section of economics activities.it is a system through which raw
materials are distributed to the producers and the finished products to
the consumers.

Commerce
is therefore a branch of economics that deals with the exchange of
goods and services, and the activities that facilitate it.

This
means that all the subject matter of commerce are studied in economics,
but not all the subject matters of economics are studied in Commerce.

Development of Commerce in Tanzania

Discuss the development of commerce in Tanzania

THE DEVELOPMENT OF COMMERCE IN TANZANIA.

Commerce
plays a fundamental role in the satisfaction of human wants. In
primitive societies, the producers themselves were the consumers.Hence;
they were compelled to provide themselves with foods, shelter and
clothes. Under such circumstances, the question of commercial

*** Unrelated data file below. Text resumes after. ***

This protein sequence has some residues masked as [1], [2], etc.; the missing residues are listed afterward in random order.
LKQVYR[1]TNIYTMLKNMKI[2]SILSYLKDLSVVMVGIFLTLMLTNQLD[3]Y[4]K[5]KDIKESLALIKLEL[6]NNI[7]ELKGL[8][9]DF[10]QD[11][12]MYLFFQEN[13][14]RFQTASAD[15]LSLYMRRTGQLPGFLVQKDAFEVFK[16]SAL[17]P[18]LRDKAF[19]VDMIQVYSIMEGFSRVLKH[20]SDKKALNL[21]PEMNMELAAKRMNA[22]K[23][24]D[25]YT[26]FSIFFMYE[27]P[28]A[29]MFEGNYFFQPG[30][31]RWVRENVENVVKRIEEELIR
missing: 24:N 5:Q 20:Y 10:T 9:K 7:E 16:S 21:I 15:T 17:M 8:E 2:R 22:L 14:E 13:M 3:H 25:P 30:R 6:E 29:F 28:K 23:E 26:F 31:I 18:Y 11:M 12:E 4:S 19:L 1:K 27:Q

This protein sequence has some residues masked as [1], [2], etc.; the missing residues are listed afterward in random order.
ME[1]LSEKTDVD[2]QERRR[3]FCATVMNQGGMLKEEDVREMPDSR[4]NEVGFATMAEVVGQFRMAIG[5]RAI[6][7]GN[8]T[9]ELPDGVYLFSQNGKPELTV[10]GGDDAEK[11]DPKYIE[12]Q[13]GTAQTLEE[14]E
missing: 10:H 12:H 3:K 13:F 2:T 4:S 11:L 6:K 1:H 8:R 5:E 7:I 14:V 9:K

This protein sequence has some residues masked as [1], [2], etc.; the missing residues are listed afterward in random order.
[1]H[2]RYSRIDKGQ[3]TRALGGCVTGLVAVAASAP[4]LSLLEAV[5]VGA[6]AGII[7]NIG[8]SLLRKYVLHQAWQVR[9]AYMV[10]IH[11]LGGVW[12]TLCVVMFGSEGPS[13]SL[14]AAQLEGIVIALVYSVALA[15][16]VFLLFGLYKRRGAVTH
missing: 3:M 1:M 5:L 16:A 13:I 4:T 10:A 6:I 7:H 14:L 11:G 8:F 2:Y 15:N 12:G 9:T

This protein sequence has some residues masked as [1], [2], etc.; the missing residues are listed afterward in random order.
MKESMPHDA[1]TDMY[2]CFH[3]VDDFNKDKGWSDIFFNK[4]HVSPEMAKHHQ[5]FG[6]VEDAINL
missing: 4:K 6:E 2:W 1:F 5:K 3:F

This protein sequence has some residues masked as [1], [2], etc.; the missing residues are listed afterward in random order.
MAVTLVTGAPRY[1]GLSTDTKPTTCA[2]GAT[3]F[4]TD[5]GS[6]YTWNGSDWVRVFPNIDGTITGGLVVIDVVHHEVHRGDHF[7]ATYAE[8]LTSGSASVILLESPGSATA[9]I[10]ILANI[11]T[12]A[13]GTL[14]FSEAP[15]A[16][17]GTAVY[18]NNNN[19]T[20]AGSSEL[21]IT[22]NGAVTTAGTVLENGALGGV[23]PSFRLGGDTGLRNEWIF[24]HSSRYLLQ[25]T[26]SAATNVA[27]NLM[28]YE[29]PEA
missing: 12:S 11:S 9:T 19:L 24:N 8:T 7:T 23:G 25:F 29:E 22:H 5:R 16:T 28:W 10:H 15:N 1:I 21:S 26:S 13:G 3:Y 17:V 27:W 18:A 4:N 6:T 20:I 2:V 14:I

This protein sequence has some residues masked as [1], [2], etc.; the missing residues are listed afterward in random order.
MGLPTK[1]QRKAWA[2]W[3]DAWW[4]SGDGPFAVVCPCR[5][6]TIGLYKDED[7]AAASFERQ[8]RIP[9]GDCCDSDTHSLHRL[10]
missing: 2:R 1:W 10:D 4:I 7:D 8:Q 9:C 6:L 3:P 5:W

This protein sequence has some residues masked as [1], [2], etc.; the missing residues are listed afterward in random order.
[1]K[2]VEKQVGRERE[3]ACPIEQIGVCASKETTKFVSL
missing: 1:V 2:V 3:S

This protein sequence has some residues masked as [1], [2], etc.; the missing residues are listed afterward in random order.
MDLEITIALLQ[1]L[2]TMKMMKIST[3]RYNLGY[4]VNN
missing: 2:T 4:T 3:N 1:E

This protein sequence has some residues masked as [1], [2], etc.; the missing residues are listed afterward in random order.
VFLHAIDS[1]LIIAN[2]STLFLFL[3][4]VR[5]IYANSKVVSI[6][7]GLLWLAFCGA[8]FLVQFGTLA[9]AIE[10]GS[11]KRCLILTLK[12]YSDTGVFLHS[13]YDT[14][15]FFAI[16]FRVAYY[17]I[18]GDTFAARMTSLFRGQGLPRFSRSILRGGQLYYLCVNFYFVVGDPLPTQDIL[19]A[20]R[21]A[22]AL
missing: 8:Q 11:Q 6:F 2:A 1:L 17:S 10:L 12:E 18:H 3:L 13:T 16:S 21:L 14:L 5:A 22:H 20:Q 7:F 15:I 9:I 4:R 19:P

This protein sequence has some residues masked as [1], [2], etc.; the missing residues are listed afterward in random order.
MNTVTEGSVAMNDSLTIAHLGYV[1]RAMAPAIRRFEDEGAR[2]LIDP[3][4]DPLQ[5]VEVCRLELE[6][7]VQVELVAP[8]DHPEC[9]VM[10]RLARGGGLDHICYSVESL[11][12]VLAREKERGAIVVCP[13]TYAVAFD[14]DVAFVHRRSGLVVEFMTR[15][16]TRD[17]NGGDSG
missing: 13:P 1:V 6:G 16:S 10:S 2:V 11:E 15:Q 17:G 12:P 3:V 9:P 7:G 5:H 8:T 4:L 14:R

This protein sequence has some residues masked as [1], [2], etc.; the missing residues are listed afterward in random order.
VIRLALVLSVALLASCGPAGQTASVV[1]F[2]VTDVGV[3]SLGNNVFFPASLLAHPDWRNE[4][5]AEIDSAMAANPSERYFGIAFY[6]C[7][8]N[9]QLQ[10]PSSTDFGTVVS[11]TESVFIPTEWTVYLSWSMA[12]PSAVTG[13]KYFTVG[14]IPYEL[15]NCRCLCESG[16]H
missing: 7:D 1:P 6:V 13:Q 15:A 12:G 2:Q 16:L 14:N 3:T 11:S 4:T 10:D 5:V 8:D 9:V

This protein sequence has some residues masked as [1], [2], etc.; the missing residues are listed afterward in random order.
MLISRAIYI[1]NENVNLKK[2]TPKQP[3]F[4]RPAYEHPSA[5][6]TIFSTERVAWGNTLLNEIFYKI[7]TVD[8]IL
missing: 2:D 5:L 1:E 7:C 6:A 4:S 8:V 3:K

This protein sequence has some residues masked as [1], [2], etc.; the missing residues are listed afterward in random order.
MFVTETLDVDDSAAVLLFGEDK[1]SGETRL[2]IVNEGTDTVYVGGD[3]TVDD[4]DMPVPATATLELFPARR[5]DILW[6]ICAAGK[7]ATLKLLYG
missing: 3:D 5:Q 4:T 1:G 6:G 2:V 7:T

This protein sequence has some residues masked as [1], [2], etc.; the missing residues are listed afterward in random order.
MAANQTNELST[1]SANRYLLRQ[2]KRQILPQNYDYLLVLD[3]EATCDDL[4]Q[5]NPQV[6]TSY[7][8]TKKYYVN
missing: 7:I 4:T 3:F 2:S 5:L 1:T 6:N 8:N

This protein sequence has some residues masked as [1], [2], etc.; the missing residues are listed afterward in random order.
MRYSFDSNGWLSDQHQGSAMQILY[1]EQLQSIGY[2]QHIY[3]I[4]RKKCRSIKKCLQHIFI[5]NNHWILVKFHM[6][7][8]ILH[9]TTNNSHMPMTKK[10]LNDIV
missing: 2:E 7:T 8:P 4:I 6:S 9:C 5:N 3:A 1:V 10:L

transactions or exchange of goods and services did not arise. But slowly
heir wants started to increase in size and in number. They were no
longer able to satisfy all their wants, so they began exchanging he
commodities produced with those produced by others. This exchange of
goods for goods was known as barter system of trade.However, barter
trade could not persist for a long period of time due to the following
demerits:

Lack of Double Coincidence of Wants:Barter
transactions can be possible only when two persons desiring exchange of
commodities should have such commodities which are mutually needed by
each other. For example, if Fatma wants cloth, which Tully has, then
Fatma should have such commod­ity which Tully wants. In the absence of
such coincidence of wants, there will be no exchange. How­ever, it is
very difficult to find such persons where there is coincidence of wants.
One had to face such difficulties in barter economy because of which
this system had to be abandoned.



Indivisibility of some commodities:The
second difficulty of barter exchange relates to the exchange of such
commodities which cannot be divided. For example, a person has a cow and
he wants cloth, food grains and other items of consumption. Under such a
condition, exchange can be possible only when he dis­covers a person,